The company must look for gaps in the market and develop new products to satisfy the needs of those particular segments. Hallmark has introduced lines targeting specific segments of the market. For example, Fresh Ink targets 18 to 39 year old women, Hallmark En Espanol targets Hispanic cardgivers, and Mahogany is aimed at African-American consumers. (Kotler, 2003)

5.5 Analysing Process

Products fail for many reasons. The roots of failures can be found at any point in the product development process. Failure happen because information is overlooked, taken for granted, misinterpreted, or acted upon inappropriately or with insufficient financial and human resources. Properly analysing product development process will lead to the right conclusions.

Also, management of Coca-cola must be prepared to provide sufficient resources for stable and efficient day-to-day operations for it to accomplish tasks effectively. For example, it costs Tate & Lyle around £150 million to develop a new sugar substitute. Philip Kotler et al, 1999: 511)

6.0 Conclusion

New product development is essential for organisations to maintain or increase market share and grow profitability in the competitive business environment. Toyota has achieved growth and profitability through new product development and innovation. Their new product ‘Toyota Hybrid' is an example which is selling well in U.S.A. and U.K markets.

Is new product development applicable to all industries? Those in manufacturing and service industries need to develop new products to satisfy their customers. What about those industries producing or extracting raw materials in their natural state? For example, cocoa bean and crude oil which has been always the same. Though innovations can be done on the services attached to these products, the actual product cannot be altered.

There is high risk in developing new products. For example, Texas Instruments lost $660 million before withdrawing from the home computer business. Also Motorola and several partners lost $5 billion in launching global satellite-based wireless telephone system.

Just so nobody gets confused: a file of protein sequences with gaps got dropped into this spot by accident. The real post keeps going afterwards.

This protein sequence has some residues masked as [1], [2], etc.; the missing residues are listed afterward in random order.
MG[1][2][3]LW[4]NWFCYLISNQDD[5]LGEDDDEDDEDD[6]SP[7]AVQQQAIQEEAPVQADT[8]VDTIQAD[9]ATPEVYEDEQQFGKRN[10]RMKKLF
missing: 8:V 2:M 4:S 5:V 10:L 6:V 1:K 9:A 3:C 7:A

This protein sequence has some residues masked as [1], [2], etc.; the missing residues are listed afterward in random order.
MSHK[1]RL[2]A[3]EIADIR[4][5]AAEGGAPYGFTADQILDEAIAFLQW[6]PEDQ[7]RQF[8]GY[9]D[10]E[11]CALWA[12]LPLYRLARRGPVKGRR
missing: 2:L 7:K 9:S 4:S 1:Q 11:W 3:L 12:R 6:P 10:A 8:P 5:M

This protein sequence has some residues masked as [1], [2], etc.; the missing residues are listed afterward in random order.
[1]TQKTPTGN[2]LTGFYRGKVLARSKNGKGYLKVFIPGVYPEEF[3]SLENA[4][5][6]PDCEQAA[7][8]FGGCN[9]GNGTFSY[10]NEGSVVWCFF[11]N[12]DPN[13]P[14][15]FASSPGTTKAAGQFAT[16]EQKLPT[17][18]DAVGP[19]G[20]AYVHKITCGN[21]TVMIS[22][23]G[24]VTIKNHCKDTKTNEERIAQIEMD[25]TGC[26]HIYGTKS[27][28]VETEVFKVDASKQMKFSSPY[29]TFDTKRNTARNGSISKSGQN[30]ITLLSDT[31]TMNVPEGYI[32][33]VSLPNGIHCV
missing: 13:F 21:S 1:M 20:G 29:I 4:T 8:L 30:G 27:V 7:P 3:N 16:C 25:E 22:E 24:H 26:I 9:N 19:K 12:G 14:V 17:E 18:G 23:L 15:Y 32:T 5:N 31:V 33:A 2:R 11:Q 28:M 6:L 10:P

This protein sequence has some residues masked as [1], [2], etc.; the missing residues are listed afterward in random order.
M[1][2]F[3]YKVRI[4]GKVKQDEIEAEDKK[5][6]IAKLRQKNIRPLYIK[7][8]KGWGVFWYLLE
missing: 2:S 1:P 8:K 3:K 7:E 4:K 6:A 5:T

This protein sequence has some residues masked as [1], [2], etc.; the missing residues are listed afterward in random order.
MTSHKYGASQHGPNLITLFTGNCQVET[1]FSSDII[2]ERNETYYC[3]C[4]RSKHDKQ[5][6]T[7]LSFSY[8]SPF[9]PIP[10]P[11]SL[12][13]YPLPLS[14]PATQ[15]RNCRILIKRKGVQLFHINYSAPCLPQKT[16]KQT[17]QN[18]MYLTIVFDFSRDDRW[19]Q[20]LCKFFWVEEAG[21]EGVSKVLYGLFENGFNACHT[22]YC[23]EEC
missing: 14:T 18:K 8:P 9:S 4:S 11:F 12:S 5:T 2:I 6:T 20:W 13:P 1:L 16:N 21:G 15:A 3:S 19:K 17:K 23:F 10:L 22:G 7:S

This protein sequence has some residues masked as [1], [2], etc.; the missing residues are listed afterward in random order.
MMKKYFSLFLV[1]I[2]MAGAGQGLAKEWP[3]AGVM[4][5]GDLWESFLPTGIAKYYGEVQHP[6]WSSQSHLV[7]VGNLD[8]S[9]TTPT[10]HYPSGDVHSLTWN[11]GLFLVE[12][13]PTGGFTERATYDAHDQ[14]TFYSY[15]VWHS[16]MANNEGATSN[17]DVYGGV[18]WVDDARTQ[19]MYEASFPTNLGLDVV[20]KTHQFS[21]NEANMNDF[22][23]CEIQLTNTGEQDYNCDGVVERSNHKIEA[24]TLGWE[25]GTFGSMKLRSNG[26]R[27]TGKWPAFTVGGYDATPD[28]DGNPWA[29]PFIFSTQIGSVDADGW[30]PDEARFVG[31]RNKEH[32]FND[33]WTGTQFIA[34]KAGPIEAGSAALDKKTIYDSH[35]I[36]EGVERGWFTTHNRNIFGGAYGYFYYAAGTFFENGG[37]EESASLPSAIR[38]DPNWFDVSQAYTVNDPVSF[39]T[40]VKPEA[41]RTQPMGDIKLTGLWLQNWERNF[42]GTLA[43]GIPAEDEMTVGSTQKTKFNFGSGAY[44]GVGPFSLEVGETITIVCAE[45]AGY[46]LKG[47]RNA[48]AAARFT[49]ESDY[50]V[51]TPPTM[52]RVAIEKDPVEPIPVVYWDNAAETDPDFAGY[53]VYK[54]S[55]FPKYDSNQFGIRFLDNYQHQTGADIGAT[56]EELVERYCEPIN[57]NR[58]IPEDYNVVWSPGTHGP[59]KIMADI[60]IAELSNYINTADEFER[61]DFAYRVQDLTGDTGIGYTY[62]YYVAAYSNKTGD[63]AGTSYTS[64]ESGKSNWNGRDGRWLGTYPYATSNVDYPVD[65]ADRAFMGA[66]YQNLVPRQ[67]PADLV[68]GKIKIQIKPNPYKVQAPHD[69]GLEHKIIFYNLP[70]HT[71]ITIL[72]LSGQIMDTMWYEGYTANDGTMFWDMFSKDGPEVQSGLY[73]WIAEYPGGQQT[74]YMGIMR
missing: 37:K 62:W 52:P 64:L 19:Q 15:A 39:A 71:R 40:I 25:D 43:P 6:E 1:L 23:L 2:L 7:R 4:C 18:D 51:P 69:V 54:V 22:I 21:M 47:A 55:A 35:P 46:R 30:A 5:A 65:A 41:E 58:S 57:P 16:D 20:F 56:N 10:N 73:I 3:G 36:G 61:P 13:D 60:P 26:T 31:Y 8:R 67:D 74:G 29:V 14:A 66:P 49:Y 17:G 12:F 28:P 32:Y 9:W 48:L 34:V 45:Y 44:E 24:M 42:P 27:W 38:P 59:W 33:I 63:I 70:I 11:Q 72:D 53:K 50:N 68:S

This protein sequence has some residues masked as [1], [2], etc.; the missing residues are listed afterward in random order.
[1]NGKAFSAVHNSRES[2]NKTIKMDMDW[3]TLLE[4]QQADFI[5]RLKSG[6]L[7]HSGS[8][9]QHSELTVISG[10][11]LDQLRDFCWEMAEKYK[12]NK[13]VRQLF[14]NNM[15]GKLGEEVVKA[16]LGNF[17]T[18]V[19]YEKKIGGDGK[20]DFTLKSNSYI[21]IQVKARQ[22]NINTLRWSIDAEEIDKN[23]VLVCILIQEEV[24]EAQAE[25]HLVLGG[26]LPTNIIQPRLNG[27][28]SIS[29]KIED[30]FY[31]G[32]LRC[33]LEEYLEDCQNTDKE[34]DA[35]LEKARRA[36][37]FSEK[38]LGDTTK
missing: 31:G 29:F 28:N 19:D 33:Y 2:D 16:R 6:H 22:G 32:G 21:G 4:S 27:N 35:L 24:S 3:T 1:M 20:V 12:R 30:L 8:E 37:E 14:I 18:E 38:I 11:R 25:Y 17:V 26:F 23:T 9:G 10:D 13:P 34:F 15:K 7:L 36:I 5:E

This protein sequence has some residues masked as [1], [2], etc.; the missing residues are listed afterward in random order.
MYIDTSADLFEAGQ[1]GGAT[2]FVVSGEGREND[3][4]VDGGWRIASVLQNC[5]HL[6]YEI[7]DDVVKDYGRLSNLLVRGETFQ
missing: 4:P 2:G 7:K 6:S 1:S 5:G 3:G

New products continue to fail at a disturbing rate. A company needs to work on several new product ideas to hit one jackpot. The failure rate of new consumer products is 95% in America and 90% in Europe, research has shown.

Ford Motors (1950) lost more than $100 million when it introduced the Edsel. (Philip Kotler et al, 1999)

Coca-cola knows that it must try thousands of new product ideas to get one successful. In fact, its philosophy seems to be ‘if you aren't making mistakes, you probably aren't doing anything'.

Therefore companies need to manage the new product development process well by cultivating an innovation culture in the organisation, providing the necessary resources and infrastructure to enhance new product development and recruit knowledgeable people to handle the new product development process.

5.0 REFERENCE

1. Graeme Drummond and John Ensor (2001) “Strategic Marketing- Planning and Control” 2nd edition, Butterworth Heinemann.

2. Marketing Business (Issue 23, April 2006), the Magazine for the Chartered Institute of Marketing.

3. Philip Kotler (2003), “Marketing Management” 11th edition, Prentice Hall.

4. Philip Kotler, Gary Amstrong, John Saunders and Veronica Wong (1999), “Principles of Marketing” 2nd European edition, Prentice Hall.

5. Kotler, P (2003), Marketing Management 11thed. Pearson Education, New Jersey

6. Robbin, S (1998), Organizational Behaviour 8thed. Prentice- Hall, New Jersey P.646

7. Schumpeter, J (1934), The Economic Theory of Development, Harvard University Press.

8. University of Leicester (2002), Module 1 Unit 3, “Strategic Marketing”, 13th edition, Learning Resources: Cheltenham

9. University of Leicester (2002), Module 5 Unit 2, “strategy in Action” 11th edition, Learning Resources: Cheltenham.

10. Robert J. Thomas (1994), “Managing and Forecasting for Strategic Success”, John Wiley and Sons, Inc USA.

11. Tim Jones (1997), “New Product Development- An Introduction to a Multifunctional Process”, Butterworth Heinemann, Oxford.